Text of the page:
By David Anderson, Ph.D., chief health officer

The annual health assessment has long been a staple of employee health management programs as a cost-effective approach for giving individuals a snapshot of factors that might be affecting their overall health from year to year. In fact, health assessment has proliferated so widely that it is even sometimes mistakenly thought of as the entire wellness program. So, why am I writing about a tool that’s more than 30 years old? Because the health assessment isn’t what it used to be, and much more change is around the corner.

Since the health assessment was first used in 1980, the tool itself has changed and been influenced by technology (moving from its original paper format to an online format) and by the growth in personal health monitoring devices that help individuals track and manage their health throughout the year.

The “teachable moment” that is one of the most important benefits of the health assessment remains; providing a catalyst for initiating lifestyle change for individual participants at a time when they are receptive to health-related information and recommendations. In these teachable moments, health improvement messages can become a trigger for taking the first steps toward behavior changes that reduce health risks and improve health. For example, facing the fact that your stress-related risks are higher than most or that you are at elevated risk for developing diabetes is just the jump-start many people need to finally take action and make changes that truly improve their lives. In many cases, the first step toward change is to enroll in a wellness program intervention, such as completing a health coaching program or participating in a worksite challenge.

Now, thanks to the proliferation of apps and monitoring devices, it’s easy for people to stay engaged in that teachable moment beyond receiving their health assessment results and beyond the workplace. Technology has created a world where people can be continually connected to resources that support their personal health. According to a Pew Internet survey, 56 percent of U.S. adults own a Smartphone and 52 percent of them have used it to look up health information. In addition to seeking health information online, 19 percent of Smartphone users have downloaded an app designed to help them track or manage their health. While actual usage is still an open question, the ability to provide wellness tools that are with people throughout the day opens exciting possibilities to the developer that “gets it right” in sustaining participation over time.

When it comes to health assessment, the number of available sources of relevant health data is also increasing exponentially. Sources include activity or participation data from mobile apps (such as weight loss or fitness apps), health care and disability claims, lab tests from doctor visits, personal health records, electronic medical records, electronic health records, and wireless monitoring devices (e.g., activity trackers, blood pressure monitors, scales and metabolic measures).

Employee health management programs are moving toward integrating these diverse data sources and extracting relevant data elements from each to provide a more complete health assessment and action plan. This will enable ever more tailored services for every individual in the population, ranging from the very healthy to those with serious chronic health conditions.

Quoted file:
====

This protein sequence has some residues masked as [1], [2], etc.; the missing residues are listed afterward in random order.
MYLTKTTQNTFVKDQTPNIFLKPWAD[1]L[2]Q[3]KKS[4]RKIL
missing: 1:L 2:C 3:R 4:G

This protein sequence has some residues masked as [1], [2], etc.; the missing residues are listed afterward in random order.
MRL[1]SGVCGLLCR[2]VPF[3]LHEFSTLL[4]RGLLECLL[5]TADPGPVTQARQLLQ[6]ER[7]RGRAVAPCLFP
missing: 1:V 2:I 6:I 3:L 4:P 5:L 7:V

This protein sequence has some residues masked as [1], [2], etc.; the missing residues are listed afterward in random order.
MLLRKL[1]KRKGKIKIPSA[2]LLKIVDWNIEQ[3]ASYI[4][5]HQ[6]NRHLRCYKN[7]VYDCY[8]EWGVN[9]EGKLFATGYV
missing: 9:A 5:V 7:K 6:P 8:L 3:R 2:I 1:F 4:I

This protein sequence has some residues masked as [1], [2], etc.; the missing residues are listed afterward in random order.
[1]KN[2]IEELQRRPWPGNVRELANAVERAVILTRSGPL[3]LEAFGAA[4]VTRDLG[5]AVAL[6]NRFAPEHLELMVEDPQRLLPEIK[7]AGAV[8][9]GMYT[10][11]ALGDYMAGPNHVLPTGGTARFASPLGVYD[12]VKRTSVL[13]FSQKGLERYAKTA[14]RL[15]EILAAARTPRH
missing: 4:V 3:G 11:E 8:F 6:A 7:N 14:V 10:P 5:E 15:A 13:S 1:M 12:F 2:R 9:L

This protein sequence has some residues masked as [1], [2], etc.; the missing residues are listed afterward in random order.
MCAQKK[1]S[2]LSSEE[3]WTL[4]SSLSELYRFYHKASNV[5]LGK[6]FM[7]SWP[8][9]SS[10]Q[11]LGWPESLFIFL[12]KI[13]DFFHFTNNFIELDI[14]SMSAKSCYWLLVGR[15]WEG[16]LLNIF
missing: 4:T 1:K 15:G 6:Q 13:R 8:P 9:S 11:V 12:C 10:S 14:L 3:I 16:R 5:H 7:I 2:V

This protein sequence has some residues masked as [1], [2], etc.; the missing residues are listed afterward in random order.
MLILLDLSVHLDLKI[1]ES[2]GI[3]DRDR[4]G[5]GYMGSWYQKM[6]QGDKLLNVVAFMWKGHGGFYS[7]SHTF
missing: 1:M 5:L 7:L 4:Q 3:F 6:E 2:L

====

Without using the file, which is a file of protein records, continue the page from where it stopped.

Ultimately, this integration of technology and data sources into health management programs will have a positive impact on health assessment because, rather than a single comprehensive health assessment at the beginning of each program year, individuals will be able to provide both self-reported and objectively measured data (e.g., weight, blood pressure, eating habits, and exercise) throughout the year. The end result will be a broader, deeper and more dynamic health assessment that supports an ongoing view of an individual’s personal health and opportunities for health improvement. Web apps are being used to deliver immediate value to participants in the form of brief, risk-specific health assessment modules integrated into intervention components such as coaching, worksite challenges and web-based “games” and trackers.

Using technology to acquire a continuous stream of data about an individual’s daily life has been labeled the “Quantified Self” (a term coined by Wired magazine alums Gary Wolf and Kevin Kelly), and it has the potential to generate data about behaviors like food consumption, emotional states or moods, blood pressure, and physical and mental performance, among other things.

Using technology to provide dynamic, real-time feedback throughout the year, integrated into a continual stream of program interventions, offers the opportunity to transform the role of assessment in health management. While an annual health assessment “event” can sometimes be seen as a burden by participants relative to its perceived value, technology now enables offering a series of engaging opportunities for them to get personally tailored and motivating, real-time feedback on their health that leads immediately to health improvement opportunities. An important consideration along the way for wellness providers will be assuring that any information captured from devices or apps is used in a HIPAA-compliant manner on behalf of the sponsoring organization.

To learn more about health assessments, including research on their effectiveness, the predictive nature of health assessment data and best practices, check out one of these resources:

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